Sex, Lies, and Videotape (1989) - Rotten Tomatoes

Sex, Lies, and Videotape1989

Sex, Lies, and Videotape (1989)



Critic Consensus: In his feature directorial debut, Steven Soderbergh demonstrates a mastery of his craft well beyond his years, pulling together an outstanding cast and an intelligent script for a nuanced, mature film about neurosis and human sexuality.

Sex, Lies, and Videotape Photos

Movie Info

Steven Soderbergh kickstarted the independent film movement of the 1990s with this landmark drama about the tangled relationships among four people and a video camera. John (Peter Gallagher) is an unscrupulous, self-centered yuppie lawyer with a beautiful wife named Ann (Andie MacDowell). Ann feels secure and well provided-for in their relationship, but she has almost no interest in sex; she tells her therapist that she's more concerned about waste disposal. John, however, is still quite interested in sex and is having an affair with Ann's sister Cynthia (Laura San Giacomo), whose personality is fire to Ann's ice; sex is the one area in which she's been able to best her more successful sister, and she relishes her ability to seduce Ann's husband. Into this dysfunctional picture comes Graham (James Spader), a college friend of John's whom he hasn't seen in nine years. Graham has decided that talking about sex is more interesting than actually having sex, so he meets women and asks them discuss their desires and fantasies as he tapes them with a camcorder. A sensation at the Sundance Film Festival, the film made that festival a synonym for a new brand of low-budget indie dramas about contemporary life and relationships. Together with Quentin Tarantino's very different Pulp Fiction (1994), sex, lies, and videotape was one of the most influential movies for independent filmmaking of the 1990s. ~ Mark Deming, Rovi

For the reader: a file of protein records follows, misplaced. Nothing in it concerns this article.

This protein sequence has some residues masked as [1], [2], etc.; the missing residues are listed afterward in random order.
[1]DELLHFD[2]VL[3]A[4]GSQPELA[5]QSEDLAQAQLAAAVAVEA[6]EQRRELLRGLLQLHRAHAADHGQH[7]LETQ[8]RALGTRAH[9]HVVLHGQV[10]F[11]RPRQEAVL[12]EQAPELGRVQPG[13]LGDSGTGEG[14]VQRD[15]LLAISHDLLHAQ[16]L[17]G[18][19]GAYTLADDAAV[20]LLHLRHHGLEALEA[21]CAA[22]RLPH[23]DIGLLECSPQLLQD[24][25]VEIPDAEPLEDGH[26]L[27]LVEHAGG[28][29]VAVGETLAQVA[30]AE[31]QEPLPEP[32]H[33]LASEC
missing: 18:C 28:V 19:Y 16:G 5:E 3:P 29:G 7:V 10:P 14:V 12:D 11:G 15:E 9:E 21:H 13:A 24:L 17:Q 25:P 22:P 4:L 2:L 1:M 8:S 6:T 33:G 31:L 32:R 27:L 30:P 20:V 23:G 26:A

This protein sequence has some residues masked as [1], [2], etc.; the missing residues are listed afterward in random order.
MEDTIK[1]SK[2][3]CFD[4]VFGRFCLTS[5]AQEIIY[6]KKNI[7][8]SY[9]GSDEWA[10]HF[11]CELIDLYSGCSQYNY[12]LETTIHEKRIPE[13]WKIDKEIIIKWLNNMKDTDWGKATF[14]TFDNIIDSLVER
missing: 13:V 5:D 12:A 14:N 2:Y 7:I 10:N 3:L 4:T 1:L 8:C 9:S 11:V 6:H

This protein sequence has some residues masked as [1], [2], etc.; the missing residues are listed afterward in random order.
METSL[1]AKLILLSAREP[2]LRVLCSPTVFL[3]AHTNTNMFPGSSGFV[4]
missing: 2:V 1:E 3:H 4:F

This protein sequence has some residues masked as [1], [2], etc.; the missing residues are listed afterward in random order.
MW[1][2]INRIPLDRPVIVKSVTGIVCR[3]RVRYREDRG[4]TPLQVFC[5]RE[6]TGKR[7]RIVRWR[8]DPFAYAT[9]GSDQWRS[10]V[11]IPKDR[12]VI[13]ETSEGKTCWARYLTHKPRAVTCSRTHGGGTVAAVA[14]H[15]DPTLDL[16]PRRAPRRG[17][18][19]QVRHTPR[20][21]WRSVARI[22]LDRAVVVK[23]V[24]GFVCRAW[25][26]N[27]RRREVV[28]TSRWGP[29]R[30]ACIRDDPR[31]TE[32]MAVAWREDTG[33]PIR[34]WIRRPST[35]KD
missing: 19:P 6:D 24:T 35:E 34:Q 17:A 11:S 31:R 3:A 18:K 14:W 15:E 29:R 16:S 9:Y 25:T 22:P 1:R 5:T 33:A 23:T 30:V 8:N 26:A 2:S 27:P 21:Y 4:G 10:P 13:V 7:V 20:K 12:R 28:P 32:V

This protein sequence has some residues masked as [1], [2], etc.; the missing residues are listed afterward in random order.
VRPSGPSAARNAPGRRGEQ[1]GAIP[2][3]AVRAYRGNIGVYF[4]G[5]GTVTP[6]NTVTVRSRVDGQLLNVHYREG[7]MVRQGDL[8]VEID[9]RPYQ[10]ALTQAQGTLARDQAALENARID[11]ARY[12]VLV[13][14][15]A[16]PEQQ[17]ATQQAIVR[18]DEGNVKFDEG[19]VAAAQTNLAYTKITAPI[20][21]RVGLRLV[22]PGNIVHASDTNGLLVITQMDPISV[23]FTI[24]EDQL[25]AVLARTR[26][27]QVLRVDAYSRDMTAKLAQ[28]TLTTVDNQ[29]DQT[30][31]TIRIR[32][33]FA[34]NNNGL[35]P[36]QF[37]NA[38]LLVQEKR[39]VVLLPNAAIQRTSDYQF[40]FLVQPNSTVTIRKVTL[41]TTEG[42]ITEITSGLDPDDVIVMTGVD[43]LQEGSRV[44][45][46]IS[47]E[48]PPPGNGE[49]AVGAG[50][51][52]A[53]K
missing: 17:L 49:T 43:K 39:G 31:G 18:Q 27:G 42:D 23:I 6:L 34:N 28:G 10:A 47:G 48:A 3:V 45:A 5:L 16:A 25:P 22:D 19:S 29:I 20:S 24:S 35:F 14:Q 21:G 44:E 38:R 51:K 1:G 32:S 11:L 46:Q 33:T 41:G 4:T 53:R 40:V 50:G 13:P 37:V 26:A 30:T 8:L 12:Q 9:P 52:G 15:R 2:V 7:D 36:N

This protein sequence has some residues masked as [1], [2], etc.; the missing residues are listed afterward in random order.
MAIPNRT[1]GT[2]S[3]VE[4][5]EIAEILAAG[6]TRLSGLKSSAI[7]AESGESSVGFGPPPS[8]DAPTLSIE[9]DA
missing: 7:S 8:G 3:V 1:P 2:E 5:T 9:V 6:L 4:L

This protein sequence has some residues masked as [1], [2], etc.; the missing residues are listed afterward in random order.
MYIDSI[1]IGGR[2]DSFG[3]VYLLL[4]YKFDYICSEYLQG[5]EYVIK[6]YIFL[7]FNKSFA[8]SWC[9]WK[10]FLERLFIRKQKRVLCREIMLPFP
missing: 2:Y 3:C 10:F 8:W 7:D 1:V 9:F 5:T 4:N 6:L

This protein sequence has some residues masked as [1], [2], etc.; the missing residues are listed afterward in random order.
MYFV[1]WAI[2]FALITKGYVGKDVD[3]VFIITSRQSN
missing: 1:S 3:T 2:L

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James Spader
as Graham Dalton
Andie MacDowell
as Ann Millaney
Peter Gallagher
as John Millaney
Laura San Giacomo
as Cynthia Bishop
Ron Vawter
as Therapist
Alexandra Root
as Girl on Tape
David Foil
as John's Colleague
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News & Interviews for Sex, Lies, and Videotape

Critic Reviews for Sex, Lies, and Videotape

All Critics (48) | Top Critics (9)

What amazes is that at just 26, Soderbergh displays the three qualities associated with mature filmmakers: a unique authorial voice, a spooky camera assurance, and the easy control of ensemble acting.

December 9, 2011 | Full Review…

This is a sexy, nuanced, beautifully controlled examination of how a quartet of people are defined by their erotic impulses and inhibitions.

October 18, 2008 | Full Review…

The actors are superb; working from Soderbergh's funny, perceptive, immaculately wrought dialogue, they ensure that the film stimulates both intellectually and emotionally.

June 24, 2006 | Full Review…

A film whose enormous authority and intelligence extend to every detail.

May 20, 2003 | Rating: 4.5/5

A movie of prodigious power and feeling that is also high-spirited, hilarious and scorchingly erotic.

May 12, 2001

Wwriter/director/editor Soderbergh has composed a wry, highly watchable piece that comes across as a great first effort by a film-school graduate.

January 1, 2000 | Full Review…

Audience Reviews for Sex, Lies, and Videotape


I was impressed with James Spader's role. He seems both withdrawn and 'broken' and yet sure of himself enough to convince his female friends to confess their secrets about sex. I enjoyed the film ending as well.

Red Lats
Red Lats

Super Reviewer

Steven Soderbergh establishes himself as a mature filmmaker despite his young age in his directorial debut. Everything about this independent film is well done with specific regards to the writing and acting. Though frequent with spells of uninteresting plot, 'sex, lies, and videotape' resolves marvelously. It is an emotionally resonant portrait of the middle class, sex, and marriage.

Kase Vollebregt
Kase Vollebregt

Super Reviewer

An extremely well done sensual drama concerning a lonely, sex-shy housewife (Andie MacDowell) who is unaware that her lawyer husband (Peter Gallagher) is having an affair with her sister (Laura San Giacomo). With the arrival of a mysterious stranger (James Spader) that is thrown into their lives, each of the characters, including the stranger, begin to see everything unravel. Steven Soderbergh has made a living off of being one of the most efficient, hard-working directors in the business, and here he sports a film with a lot of indie qualities, but successfully strays from making this a pretentious exercise in sex education. Instead, he gives a lot of trust to his ensemble cast, and it pays off remarkably well, and this freedom allows James Spader to create a creepy character with a bad problem that he needs to address. There are a few loose-ends it does not tie up, including an abrupt ending, but this is mostly excellent film-making, including remarkable editing.

Dan Schultz
Dan Schultz

Super Reviewer

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